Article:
Relationship between Confidence Intervals and Hypothesis Tests

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Chapter: Biostatistics for the Health Sciences: Tests of Hypotheses

Hypothesis tests and confidence intervals have a one-to-one correspondence.


Hypothesis tests and confidence intervals have a one-to-one correspondence. This correspondence allows us to use a confidence interval to form a hypothesis test or to use the critical regions defined for a hypothesis test to construct a confidence inter-val. Up to this point, we have not needed this relationship, as we have constructed hypothesis tests and confidence intervals independently. However, in the next sec-tion we will exploit this relationship for bootstrap tests. With the bootstrap, it is natural to construct confidence intervals for parameters. We will use the one-to-one correspondence between hypothesis tests and confidence intervals to determine a bootstrap hypothesis test based on a bootstrap confidence interval (refer to Section 9.12).

The correspondence works as follows: Suppose we want to test the null hypothe-sis that a parameter θ = θ0, versus the alternative hypothesis that θ θ0 at the 100 % significance level; we have a method to obtain a 100(1 – α)% confidence interval for θ. Then we test the null hypothesis  θ = θ0 as follows: If θ0 is contained in the 100(1 – α)% confidence interval for θ, then do not reject H0; if θ0 lies outside the region, then reject H0. Such a test will have a significance level of 100α%. By 100α% significance we mean the same thing as an α level but express as a percentage.

On the other hand, suppose we have a critical region defined for the test of a null hypothesis that θ = θ0, against a two-sided alternative at the 100α% significance level. Then, the set of all values of θ0 that would lead to not rejecting the null hypothesis form a 100(1 – α)% confidence region for θ.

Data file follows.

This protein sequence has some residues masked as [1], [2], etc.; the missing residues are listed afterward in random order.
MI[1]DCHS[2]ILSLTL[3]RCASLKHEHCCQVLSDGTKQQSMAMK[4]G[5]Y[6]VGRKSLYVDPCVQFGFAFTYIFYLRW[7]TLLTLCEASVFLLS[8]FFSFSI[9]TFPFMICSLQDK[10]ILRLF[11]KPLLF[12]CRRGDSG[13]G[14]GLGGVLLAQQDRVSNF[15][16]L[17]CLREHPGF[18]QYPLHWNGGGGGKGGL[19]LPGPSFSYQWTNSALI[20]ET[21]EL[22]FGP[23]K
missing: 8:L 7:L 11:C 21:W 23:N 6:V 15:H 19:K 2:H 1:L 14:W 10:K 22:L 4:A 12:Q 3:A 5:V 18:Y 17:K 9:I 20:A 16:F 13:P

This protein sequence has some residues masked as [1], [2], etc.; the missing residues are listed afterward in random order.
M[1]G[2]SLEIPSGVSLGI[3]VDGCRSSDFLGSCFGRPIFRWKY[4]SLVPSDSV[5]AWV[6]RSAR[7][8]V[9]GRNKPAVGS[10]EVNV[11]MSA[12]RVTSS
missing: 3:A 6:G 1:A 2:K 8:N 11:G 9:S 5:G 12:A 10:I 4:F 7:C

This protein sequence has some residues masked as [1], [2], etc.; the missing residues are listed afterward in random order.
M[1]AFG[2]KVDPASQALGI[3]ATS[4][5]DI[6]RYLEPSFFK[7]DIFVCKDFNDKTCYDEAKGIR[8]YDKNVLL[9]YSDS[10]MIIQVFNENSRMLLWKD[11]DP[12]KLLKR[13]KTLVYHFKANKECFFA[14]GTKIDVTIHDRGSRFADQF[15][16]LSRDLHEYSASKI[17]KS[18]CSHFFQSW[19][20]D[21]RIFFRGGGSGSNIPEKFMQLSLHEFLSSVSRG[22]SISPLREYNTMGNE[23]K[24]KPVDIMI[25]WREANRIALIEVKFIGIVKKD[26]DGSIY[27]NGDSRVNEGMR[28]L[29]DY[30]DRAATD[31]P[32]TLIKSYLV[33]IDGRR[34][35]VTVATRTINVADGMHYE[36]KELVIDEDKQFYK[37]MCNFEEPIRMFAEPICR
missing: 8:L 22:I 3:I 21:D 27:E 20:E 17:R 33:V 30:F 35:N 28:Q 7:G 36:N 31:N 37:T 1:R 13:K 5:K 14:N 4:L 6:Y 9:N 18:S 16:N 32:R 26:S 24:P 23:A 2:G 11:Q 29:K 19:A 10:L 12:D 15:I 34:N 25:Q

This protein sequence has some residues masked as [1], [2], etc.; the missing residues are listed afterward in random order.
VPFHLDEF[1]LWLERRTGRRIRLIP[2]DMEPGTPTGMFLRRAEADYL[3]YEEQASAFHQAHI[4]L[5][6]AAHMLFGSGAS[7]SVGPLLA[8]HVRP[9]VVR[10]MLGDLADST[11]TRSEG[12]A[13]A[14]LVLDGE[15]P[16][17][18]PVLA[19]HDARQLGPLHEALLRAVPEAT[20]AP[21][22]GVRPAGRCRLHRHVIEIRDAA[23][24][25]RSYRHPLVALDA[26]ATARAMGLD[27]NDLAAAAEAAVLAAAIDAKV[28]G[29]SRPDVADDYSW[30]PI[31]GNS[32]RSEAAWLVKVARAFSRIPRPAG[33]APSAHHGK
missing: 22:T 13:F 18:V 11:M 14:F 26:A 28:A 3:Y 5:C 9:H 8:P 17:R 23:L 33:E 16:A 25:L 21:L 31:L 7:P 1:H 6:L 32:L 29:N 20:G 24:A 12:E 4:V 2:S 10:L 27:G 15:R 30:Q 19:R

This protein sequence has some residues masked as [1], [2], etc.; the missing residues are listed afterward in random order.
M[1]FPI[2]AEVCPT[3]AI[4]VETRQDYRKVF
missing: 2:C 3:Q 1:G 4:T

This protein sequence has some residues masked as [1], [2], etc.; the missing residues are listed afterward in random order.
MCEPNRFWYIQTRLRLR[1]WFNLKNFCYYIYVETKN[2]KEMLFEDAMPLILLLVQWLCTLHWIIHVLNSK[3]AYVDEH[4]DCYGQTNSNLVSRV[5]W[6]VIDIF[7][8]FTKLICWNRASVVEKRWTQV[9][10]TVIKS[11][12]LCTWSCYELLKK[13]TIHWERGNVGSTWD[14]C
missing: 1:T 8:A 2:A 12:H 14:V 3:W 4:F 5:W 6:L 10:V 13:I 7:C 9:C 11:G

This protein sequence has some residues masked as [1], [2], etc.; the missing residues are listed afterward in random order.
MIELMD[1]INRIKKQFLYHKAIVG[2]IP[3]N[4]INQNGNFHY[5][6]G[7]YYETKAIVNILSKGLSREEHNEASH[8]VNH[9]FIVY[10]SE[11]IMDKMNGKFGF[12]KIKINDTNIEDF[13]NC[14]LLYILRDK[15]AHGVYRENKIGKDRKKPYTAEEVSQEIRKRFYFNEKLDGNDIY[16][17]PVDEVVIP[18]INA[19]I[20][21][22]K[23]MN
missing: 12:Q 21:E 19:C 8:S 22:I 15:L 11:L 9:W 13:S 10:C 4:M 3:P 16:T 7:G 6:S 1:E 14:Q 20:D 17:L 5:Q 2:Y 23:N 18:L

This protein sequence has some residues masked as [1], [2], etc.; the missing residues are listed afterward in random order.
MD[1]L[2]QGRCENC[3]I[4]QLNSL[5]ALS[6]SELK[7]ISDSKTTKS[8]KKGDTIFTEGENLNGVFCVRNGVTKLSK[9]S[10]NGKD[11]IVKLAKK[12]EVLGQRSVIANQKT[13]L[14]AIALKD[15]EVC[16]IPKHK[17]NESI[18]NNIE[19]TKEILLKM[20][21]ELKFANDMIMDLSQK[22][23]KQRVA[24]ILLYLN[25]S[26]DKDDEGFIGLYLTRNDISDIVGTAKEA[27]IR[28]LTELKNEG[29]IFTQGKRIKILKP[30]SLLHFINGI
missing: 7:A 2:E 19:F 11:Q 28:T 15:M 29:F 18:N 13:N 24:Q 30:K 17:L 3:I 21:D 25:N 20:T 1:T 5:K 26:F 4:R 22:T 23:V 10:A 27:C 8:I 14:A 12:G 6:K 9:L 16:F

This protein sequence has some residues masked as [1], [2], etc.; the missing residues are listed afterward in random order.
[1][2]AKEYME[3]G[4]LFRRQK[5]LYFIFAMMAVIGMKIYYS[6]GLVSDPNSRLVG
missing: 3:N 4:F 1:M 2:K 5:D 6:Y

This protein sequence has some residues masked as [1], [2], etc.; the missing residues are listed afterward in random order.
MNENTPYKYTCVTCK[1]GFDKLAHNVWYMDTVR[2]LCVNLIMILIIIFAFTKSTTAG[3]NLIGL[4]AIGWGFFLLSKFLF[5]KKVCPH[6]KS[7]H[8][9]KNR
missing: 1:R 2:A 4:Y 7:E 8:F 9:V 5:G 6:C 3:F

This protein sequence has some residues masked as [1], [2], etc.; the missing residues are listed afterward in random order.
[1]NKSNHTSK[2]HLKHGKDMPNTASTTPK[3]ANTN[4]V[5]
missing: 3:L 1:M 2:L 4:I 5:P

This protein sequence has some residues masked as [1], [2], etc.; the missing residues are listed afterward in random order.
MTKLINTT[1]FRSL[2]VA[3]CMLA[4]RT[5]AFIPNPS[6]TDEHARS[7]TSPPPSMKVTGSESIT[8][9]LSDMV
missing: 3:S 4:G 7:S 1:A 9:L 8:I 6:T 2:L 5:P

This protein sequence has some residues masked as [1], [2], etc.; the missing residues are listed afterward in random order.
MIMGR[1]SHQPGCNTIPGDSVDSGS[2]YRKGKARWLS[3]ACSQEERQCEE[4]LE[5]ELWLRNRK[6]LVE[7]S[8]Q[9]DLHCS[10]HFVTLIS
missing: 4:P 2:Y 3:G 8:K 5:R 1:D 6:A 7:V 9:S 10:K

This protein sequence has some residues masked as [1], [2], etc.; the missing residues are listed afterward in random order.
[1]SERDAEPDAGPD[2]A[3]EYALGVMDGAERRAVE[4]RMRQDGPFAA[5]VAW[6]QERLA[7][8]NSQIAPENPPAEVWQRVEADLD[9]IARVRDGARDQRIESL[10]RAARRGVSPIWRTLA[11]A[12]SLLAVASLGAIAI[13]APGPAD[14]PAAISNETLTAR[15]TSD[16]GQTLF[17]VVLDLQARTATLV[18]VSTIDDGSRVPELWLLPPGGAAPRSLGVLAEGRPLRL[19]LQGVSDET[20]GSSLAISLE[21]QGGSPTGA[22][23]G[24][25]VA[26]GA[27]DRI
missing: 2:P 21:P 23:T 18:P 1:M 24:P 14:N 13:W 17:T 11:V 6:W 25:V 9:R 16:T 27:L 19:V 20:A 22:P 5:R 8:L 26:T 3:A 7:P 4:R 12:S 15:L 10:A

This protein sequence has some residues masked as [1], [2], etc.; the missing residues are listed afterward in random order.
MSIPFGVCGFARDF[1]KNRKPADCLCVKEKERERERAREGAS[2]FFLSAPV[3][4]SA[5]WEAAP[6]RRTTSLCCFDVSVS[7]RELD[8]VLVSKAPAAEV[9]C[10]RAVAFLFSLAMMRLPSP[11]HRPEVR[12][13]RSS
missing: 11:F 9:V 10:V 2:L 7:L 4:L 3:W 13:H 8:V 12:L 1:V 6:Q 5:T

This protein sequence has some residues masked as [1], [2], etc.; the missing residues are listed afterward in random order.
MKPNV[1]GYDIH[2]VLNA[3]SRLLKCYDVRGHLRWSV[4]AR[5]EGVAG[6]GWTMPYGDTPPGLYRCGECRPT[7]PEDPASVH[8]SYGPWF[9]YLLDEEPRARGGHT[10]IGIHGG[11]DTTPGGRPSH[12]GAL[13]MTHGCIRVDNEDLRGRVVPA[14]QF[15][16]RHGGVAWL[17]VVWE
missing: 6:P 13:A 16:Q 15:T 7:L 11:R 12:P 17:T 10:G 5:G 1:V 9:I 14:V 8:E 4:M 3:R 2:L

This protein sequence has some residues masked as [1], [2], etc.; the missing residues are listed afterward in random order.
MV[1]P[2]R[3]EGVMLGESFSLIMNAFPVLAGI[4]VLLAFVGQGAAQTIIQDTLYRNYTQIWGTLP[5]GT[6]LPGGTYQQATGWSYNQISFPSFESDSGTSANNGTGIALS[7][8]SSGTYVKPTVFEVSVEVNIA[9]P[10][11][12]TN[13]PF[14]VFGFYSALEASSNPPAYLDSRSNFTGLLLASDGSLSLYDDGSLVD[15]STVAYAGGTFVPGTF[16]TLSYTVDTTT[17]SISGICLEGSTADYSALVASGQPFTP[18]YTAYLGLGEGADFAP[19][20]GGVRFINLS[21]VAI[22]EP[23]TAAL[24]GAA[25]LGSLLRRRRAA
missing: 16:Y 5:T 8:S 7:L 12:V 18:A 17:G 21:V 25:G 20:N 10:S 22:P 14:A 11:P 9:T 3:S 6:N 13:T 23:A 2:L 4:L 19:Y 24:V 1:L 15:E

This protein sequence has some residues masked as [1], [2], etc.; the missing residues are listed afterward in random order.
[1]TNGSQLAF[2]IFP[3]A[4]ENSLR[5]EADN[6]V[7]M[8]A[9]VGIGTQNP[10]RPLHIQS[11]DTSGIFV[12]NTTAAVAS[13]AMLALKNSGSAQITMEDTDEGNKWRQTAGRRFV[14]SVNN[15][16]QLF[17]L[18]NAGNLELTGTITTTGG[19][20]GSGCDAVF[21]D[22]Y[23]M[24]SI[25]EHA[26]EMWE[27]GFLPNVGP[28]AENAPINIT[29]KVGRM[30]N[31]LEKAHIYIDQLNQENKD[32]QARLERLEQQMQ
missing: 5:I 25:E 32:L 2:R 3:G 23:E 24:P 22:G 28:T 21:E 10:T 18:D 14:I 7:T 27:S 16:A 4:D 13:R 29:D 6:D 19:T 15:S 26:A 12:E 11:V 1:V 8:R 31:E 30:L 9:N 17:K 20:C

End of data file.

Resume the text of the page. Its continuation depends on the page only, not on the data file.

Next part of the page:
As an example let us consider the one sample test of a mean with the variance known. Suppose we have a sample of size 25 with a standard deviation of 5. The sample mean  is 0.5, and we wish to test μ = 0 versus the alternative that μ ≠ 0. A 95% confidence interval for μ is then [ – 1.96 /√n,  + 1.96 σ/√n] = [0.5 – 1.96, 0.5 + 1.96] = [–1.46, 2.46], since σ= 5 and n = 5. Thus, values of the sample mean that fall into this interval are in the nonrejection region for the 5% significance level test based on the one-to-one correspondence between hypothesis tests and confidence intervals. In our case with  = 0.5, we do not reject H0, because 0 is contained in the interval The same would be true for any value in the interval. The nonrejection region for the 5% level two-sided test contains the values of  such that 0 lies inside the interval, and the rejection region is the set of  values such that 0 lies outside the interval, which is formed by  + 1.96 < 0 or  – 1.96 > 0 or  < –1.96 or  > 1.96 or || > 1.96.

Note that had we constructed the 5% two-sided test directly, using the procedure we developed in Section 9.3, we would have obtained the same result.

Also, by taking the critical region defined by || > 1.96 that we obtain directly in Section 9.3, the one-to-one correspondence gives us a 95% confidence interval [0.5 - 1.96, 0.5 + 1.96] = [–1.46, 2.46], exactly the confidence interval we would get directly using the method of Section 8.4. In the formula for the two-sided test, we replace  with 0.5 and σ/√n with 1.0.

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